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Malaysia no place for maids–Indonesia


02:27 AM December 5th, 2012

December 5th, 2012 02:27 AM

This picture taken on November 30, 2012 women carrying their shoppings in the famous Masjid India “Mosque India” area in downtown Kuala Lumpur. AFP PHOTO / Saeed Khan

KUALA LUMPUR—Indonesia on Tuesday warned its nationals not to work as maids in Malaysia after a weekend raid freed 105 women who were confined against their will and forced to work without pay.

In the latest maid abuse scandal to hit Malaysia, authorities said they had freed 95 Indonesians, six Filipinos and four Cambodians who toiled as housemaids by day but were locked inside a building near the capital Kuala Lumpur at night.

Recurring reports of abuse of Indonesian maids have soured relations between the two Southeast Asian neighbors and in 2009 prompted Jakarta to angrily cut off the supply of domestic workers to Malaysia.

The two sides announced a year ago that the ban would be lifted after reaching an accord to provide maids better protection and working conditions.

But the latest case showed Indonesians were still at risk, especially those who come to Malaysia illegally without going through proper recruitment channels, a spokesman for Jakarta’s embassy said.

“The Malaysian authorities should take tough action… It’s better for Indonesian maids not to work in Malaysia,” spokesman Suryana Sastradiredja told AFP.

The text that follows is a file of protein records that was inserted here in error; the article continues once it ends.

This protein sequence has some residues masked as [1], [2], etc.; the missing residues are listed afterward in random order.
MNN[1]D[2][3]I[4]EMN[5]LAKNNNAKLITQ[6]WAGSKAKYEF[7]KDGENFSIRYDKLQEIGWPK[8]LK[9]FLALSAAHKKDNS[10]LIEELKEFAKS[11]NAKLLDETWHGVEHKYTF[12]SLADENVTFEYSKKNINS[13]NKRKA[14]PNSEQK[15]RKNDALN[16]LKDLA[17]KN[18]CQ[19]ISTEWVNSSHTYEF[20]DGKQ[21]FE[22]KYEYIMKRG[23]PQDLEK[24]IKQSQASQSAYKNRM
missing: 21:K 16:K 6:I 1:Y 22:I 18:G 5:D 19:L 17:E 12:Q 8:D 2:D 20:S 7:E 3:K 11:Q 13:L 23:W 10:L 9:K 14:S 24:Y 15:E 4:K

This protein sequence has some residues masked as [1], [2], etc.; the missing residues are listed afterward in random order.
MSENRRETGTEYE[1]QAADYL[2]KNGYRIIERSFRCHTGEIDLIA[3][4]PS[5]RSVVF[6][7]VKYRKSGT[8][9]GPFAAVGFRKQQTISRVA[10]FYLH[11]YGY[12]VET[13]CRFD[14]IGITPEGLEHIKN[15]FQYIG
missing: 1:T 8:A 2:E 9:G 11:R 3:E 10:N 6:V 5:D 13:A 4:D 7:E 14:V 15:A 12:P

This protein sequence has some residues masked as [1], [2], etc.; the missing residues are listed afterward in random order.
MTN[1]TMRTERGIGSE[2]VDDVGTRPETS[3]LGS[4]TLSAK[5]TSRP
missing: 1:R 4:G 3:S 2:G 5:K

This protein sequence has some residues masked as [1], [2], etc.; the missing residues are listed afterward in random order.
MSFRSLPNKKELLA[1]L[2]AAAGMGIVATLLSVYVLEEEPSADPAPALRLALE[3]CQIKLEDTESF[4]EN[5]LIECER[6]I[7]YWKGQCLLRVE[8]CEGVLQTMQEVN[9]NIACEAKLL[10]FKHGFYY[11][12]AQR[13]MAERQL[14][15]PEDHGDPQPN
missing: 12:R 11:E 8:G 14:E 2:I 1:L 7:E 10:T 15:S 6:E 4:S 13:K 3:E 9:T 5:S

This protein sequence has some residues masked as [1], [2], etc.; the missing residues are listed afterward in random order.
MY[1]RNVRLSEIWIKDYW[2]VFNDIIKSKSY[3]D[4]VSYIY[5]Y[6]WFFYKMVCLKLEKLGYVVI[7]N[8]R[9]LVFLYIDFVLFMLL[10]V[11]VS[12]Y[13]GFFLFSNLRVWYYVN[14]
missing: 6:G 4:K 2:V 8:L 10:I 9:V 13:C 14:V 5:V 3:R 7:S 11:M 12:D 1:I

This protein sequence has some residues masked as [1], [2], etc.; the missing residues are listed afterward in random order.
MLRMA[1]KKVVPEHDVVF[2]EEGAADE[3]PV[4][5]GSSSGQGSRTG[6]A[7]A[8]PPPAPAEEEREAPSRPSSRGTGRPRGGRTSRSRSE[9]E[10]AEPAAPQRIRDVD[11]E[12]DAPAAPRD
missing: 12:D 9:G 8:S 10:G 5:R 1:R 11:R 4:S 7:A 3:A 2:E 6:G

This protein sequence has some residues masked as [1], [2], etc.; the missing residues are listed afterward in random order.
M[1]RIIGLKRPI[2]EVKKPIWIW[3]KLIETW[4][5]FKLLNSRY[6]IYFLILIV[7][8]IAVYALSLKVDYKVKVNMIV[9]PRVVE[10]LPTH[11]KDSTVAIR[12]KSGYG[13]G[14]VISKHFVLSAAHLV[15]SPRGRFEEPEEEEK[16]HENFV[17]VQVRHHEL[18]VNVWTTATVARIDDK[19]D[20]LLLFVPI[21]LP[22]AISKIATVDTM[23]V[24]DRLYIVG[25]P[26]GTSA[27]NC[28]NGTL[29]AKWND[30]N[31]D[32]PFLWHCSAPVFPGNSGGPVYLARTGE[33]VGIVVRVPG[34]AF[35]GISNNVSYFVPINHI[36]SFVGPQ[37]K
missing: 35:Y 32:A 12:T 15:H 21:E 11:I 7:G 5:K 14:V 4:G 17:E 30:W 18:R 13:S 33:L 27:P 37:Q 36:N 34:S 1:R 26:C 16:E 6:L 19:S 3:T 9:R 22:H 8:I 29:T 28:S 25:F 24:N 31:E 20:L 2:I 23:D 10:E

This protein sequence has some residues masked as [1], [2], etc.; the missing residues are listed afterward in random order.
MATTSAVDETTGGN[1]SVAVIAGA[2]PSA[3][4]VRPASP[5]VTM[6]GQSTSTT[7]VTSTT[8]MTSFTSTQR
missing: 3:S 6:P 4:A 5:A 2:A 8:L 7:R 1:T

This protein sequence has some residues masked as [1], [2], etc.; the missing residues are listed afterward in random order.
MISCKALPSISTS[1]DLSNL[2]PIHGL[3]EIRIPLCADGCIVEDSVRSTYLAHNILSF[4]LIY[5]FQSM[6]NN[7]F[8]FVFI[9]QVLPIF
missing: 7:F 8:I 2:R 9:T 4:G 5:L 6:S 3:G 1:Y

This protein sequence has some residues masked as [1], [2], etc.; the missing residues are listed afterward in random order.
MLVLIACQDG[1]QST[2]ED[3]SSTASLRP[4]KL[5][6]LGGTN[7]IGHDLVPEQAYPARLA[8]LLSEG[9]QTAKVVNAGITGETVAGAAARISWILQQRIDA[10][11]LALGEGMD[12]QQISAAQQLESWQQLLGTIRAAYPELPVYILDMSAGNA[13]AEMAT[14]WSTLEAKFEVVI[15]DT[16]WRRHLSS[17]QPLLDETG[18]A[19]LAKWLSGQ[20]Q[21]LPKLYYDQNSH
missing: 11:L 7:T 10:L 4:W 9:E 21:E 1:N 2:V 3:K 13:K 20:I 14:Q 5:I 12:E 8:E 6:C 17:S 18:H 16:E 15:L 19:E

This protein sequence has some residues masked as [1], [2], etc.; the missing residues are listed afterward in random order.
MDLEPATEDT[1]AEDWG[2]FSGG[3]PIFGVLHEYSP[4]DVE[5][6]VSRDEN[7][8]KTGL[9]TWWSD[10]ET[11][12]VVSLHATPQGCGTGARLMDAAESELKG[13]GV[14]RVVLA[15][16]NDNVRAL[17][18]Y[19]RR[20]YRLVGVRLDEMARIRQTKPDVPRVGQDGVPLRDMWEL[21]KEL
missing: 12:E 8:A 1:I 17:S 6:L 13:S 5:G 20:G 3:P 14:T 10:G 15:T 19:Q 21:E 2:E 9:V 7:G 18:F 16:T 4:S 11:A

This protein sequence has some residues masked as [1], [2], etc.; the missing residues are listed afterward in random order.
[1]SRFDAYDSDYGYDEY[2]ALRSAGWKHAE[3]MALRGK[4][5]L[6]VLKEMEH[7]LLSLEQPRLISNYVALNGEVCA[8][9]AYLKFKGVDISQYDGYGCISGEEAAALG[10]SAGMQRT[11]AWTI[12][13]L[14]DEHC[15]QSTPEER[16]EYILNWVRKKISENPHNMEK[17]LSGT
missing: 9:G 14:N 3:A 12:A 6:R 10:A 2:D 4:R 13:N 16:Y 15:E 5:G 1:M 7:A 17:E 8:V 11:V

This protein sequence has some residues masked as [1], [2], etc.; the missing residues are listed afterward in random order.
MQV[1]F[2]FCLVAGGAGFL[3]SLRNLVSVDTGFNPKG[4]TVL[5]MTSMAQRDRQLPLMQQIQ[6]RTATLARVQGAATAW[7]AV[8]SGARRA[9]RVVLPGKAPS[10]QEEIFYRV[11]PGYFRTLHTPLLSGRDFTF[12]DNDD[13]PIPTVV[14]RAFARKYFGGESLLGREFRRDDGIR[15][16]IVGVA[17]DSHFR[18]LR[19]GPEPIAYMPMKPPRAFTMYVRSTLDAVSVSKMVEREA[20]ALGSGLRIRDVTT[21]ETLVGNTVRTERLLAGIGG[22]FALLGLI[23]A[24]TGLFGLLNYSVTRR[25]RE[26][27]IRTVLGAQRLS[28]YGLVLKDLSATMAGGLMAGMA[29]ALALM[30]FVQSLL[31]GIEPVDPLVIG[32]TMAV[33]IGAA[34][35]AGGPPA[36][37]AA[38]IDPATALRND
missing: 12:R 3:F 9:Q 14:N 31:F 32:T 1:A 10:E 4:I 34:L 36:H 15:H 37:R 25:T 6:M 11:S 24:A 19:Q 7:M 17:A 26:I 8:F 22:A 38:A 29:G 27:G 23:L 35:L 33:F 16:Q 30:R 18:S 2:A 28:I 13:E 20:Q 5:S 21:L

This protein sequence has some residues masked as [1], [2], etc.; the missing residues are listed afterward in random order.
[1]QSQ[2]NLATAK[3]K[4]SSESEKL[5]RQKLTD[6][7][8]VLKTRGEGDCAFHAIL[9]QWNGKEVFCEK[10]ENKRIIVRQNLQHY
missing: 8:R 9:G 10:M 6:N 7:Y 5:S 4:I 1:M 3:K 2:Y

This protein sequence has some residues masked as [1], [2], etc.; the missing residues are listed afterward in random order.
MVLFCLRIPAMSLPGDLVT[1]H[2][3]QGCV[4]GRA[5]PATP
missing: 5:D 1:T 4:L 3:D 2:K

“They (Malaysia) are asking for Indonesian maids but they cannot protect them well.” The women freed on Saturday—who according to Malaysian media reports had arrived illegally over the past several months—have been taken to a shelter and will eventually be sent back to Indonesia, Sastradiredja said.

Sastradiredja said that since the ban was lifted, fewer than 100 Indonesian maids had arrived through official channels, turned off by the low salaries and abuse reports.

But, citing reports from Indonesian and Malaysian activists, he said Jakarta fears thousands more may have been duped into coming illegally with promises of well-paid work since the ban was set in 2009, and were now working in vulnerable situations. AFP

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